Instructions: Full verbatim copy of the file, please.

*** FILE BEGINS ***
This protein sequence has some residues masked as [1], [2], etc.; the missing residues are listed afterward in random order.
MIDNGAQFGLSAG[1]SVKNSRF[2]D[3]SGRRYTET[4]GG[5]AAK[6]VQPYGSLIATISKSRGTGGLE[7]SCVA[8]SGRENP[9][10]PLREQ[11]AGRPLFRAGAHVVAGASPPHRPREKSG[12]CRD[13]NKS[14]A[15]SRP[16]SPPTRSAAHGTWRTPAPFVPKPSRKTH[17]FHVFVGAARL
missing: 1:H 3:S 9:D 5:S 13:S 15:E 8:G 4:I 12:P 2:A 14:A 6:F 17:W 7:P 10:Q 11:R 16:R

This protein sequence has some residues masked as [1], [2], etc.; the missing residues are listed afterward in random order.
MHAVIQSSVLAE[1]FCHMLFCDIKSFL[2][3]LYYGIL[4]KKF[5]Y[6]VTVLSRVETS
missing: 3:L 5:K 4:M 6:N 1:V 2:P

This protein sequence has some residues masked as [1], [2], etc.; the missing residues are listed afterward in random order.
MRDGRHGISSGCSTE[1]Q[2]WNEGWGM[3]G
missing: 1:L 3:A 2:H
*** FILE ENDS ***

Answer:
This protein sequence has some residues masked as [1], [2], etc.; the missing residues are listed afterward in random order.
MIDNGAQFGLSAG[1]SVKNSRF[2]D[3]SGRRYTET[4]GG[5]AAK[6]VQPYGSLIATISKSRGTGGLE[7]SCVA[8]SGRENP[9][10]PLREQ[11]AGRPLFRAGAHVVAGASPPHRPREKSG[12]CRD[13]NKS[14]A[15]SRP[16]SPPTRSAAHGTWRTPAPFVPKPSRKTH[17]FHVFVGAARL
missing: 1:H 3:S 9:D 5:S 13:S 15:E 8:G 4:I 12:P 2:A 14:A 6:F 17:W 7:P 10:Q 11:R 16:R

This protein sequence has some residues masked as [1], [2], etc.; the missing residues are listed afterward in random order.
MHAVIQSSVLAE[1]FCHMLFCDIKSFL[2][3]LYYGIL[4]KKF[5]Y[6]VTVLSRVETS
missing: 3:L 5:K 4:M 6:N 1:V 2:P

This protein sequence has some residues masked as [1], [2], etc.; the missing residues are listed afterward in random order.
MRDGRHGISSGCSTE[1]Q[2]WNEGWGM[3]G
missing: 1:L 3:A 2:H